I am trying to write some bash script to replace a command I quite often use. Here is the code from my file `test.sh`

    #!/bin/bash
    echo -e "\n"

    i=0
    args[i++]=$0
    for arg in $@ ; do
      args[i++]=$arg
    done

    where="."
    what="-type f"
    gcase=
    str=

    while getopts "d:f:F:ih" opt ; do
      case $opt in
        h)
          echo -e "This is the help of this search function."
          echo -e "\t $0 [-d <dir>] [-f|-F <pattern>] [-i] string"
          echo -e "This will output the result of"
          echo -e "\t find dir -[i]name pattern -exec grep --color -Hn[i] string {} \;"
          echo -e "Default is"
          echo -e "\t find . -type f -exec grep --color -Hn string {} \;\n"
          exit 0
          ;;
        d)
          OPTIND=$(($OPTIND-1))
          where=
          tmp=${args[$OPTIND]}
          while [[ $OPTIND -lt $# ]] && [[ "${tmp:0:1}" != "-" ]] ; do
            where="$where"" $tmp"
            OPTIND=$(($OPTIND+1))
            tmp=${args[$OPTIND]}
          done
          ;;
        F)
          what="-iname "
          what="$what""\"$OPTARG\""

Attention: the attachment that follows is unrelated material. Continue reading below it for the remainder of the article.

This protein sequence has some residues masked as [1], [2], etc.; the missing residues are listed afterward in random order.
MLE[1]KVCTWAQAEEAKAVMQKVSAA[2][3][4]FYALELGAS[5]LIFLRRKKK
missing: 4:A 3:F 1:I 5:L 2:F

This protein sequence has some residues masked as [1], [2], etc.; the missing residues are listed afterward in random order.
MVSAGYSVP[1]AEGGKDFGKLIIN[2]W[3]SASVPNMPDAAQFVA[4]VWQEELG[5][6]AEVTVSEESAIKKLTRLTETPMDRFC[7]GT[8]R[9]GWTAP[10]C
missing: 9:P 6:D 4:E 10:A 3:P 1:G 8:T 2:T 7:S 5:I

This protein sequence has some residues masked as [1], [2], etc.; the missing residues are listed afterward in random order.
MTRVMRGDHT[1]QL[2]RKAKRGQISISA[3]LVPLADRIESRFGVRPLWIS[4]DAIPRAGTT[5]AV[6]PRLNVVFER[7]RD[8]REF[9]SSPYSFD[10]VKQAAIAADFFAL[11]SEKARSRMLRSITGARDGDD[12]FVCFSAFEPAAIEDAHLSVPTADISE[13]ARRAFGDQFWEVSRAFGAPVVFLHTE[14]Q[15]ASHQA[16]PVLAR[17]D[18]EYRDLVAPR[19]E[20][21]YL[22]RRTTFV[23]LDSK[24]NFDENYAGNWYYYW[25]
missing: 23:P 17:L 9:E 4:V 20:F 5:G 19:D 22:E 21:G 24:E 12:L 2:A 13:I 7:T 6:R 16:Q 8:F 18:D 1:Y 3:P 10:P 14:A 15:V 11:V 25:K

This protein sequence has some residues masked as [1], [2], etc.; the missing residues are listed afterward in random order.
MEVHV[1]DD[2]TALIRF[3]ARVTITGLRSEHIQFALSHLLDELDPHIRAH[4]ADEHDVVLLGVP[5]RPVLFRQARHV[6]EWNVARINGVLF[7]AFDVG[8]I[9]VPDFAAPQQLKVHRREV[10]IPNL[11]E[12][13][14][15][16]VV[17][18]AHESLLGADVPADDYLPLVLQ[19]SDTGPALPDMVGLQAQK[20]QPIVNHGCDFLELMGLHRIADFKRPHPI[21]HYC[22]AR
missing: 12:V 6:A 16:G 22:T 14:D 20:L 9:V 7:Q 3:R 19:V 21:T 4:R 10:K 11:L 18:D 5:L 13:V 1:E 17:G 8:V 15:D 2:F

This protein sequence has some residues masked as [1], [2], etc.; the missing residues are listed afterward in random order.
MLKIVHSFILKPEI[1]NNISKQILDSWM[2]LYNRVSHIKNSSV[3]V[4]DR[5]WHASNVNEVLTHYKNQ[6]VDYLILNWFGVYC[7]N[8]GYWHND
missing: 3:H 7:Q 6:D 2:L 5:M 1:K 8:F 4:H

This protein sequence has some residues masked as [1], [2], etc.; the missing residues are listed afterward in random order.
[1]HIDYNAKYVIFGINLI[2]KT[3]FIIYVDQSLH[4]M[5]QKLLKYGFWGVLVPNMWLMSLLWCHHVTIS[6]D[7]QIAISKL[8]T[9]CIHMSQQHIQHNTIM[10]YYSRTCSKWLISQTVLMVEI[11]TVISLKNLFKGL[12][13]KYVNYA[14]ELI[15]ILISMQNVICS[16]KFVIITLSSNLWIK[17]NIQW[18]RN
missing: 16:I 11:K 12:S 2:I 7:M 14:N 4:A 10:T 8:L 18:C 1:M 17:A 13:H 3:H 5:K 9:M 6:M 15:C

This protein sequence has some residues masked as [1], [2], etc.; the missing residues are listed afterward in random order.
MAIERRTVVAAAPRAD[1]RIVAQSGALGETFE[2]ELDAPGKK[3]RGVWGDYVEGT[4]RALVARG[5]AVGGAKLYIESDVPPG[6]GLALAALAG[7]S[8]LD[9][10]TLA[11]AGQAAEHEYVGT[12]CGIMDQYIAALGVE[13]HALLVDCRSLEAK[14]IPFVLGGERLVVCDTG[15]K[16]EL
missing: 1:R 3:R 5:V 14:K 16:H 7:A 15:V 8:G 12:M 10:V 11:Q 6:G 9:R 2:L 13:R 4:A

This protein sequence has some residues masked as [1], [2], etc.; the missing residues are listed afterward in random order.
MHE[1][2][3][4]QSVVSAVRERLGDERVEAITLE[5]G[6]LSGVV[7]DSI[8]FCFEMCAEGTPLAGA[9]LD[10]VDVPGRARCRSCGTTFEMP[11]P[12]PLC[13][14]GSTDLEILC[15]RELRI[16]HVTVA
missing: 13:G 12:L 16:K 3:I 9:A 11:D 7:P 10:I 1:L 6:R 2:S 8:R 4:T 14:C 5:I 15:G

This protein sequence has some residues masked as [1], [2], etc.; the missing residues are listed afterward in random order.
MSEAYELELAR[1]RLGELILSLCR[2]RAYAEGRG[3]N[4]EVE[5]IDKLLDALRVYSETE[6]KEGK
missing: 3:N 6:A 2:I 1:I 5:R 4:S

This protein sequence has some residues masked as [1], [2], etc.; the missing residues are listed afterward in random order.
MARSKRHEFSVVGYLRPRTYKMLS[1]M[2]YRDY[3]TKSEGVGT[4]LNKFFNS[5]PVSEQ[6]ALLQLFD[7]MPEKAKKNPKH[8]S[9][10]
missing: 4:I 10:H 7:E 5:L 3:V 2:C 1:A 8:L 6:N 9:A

;;
        f)
          what="-name "
          what="$what""\"$OPTARG\""
          ;;
        i)
          gcase="-i"
          ;;
        \?)
          echo "Invalide option, use option -h for help." >&2
          exit 0
          ;;
      esac
    done

    str=${args[$OPTIND]}

    command="find $where $what -exec grep --color -Hn $gcase \"$str\" {} \;"
    echo "$command"
    $command
Now, from my terminal, I do `./test.sh -d auto-avoid -F "TEST*" "main"` and I get

    find  auto-avoid -iname "TEST*" -exec grep --color -Hn  "main" {} \;
    find: missing argument to `-exec'
(`auto-avoid` is a directory with a small c++ program I wrote for fun.)

Then, in my terminal I copy-paste the command `find  auto-avoid -iname "TEST*" -exec grep --color -Hn  "main" {} \;` and I get

    auto-avoid/test.cpp:26:int main(int argc, char **argv)
which is the expected result.

The question is: what did I miss?

For now I wrote it as an independent script to test it, but the goal is to have it as a function in my `.bash_aliases`.

I have found some similar topic but nothing that could help me. If you find that this is a duplicated question, I will gladly take the solution.</p>
I am pretty sure some people will tel me to use `grep -r`, but I would at least want to understand why my script does not work. This is a minimal "not"-working example, I will exclude some directory from my `find` later.